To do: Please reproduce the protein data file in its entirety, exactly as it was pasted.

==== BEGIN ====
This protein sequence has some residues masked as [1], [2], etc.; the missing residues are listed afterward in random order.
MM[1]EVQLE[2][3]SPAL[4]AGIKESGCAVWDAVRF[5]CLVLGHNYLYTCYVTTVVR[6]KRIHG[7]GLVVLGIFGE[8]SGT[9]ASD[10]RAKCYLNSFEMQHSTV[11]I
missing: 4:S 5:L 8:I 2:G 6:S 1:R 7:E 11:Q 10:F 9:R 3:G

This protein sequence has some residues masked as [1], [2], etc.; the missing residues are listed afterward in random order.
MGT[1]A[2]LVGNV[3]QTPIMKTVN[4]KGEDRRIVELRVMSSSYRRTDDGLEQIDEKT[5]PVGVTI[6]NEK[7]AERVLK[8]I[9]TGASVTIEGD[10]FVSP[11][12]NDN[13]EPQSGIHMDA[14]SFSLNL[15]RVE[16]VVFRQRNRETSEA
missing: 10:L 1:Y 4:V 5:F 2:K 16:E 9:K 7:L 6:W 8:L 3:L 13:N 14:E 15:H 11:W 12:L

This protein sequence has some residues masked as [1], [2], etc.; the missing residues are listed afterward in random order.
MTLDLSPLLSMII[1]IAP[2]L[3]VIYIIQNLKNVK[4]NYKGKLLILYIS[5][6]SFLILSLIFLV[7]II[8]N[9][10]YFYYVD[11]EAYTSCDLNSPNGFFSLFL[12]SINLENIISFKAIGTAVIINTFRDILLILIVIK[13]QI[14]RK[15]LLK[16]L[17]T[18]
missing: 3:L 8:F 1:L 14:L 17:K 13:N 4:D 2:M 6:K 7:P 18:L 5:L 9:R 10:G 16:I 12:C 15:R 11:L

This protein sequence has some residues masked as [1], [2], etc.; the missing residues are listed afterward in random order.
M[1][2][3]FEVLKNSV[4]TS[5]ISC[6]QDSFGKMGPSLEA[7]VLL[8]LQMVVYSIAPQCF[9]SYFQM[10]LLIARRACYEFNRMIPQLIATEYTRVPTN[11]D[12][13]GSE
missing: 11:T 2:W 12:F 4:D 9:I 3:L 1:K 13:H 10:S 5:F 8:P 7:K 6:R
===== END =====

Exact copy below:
This protein sequence has some residues masked as [1], [2], etc.; the missing residues are listed afterward in random order.
MM[1]EVQLE[2][3]SPAL[4]AGIKESGCAVWDAVRF[5]CLVLGHNYLYTCYVTTVVR[6]KRIHG[7]GLVVLGIFGE[8]SGT[9]ASD[10]RAKCYLNSFEMQHSTV[11]I
missing: 4:S 5:L 8:I 2:G 6:S 1:R 7:E 11:Q 10:F 9:R 3:G

This protein sequence has some residues masked as [1], [2], etc.; the missing residues are listed afterward in random order.
MGT[1]A[2]LVGNV[3]QTPIMKTVN[4]KGEDRRIVELRVMSSSYRRTDDGLEQIDEKT[5]PVGVTI[6]NEK[7]AERVLK[8]I[9]TGASVTIEGD[10]FVSP[11][12]NDN[13]EPQSGIHMDA[14]SFSLNL[15]RVE[16]VVFRQRNRETSEA
missing: 10:L 1:Y 4:V 5:F 2:K 16:E 9:K 7:L 6:W 8:L 3:L 13:N 14:E 15:H 11:W 12:L

This protein sequence has some residues masked as [1], [2], etc.; the missing residues are listed afterward in random order.
MTLDLSPLLSMII[1]IAP[2]L[3]VIYIIQNLKNVK[4]NYKGKLLILYIS[5][6]SFLILSLIFLV[7]II[8]N[9][10]YFYYVD[11]EAYTSCDLNSPNGFFSLFL[12]SINLENIISFKAIGTAVIINTFRDILLILIVIK[13]QI[14]RK[15]LLK[16]L[17]T[18]
missing: 3:L 8:F 1:L 14:L 17:K 13:N 4:D 2:M 6:K 7:P 18:L 5:L 9:R 10:G 16:I 12:C 15:R 11:L

This protein sequence has some residues masked as [1], [2], etc.; the missing residues are listed afterward in random order.
M[1][2][3]FEVLKNSV[4]TS[5]ISC[6]QDSFGKMGPSLEA[7]VLL[8]LQMVVYSIAPQCF[9]SYFQM[10]LLIARRACYEFNRMIPQLIATEYTRVPTN[11]D[12][13]GSE
missing: 11:T 2:W 12:F 4:D 9:I 3:L 1:K 13:H 10:S 5:F 8:P 7:K 6:R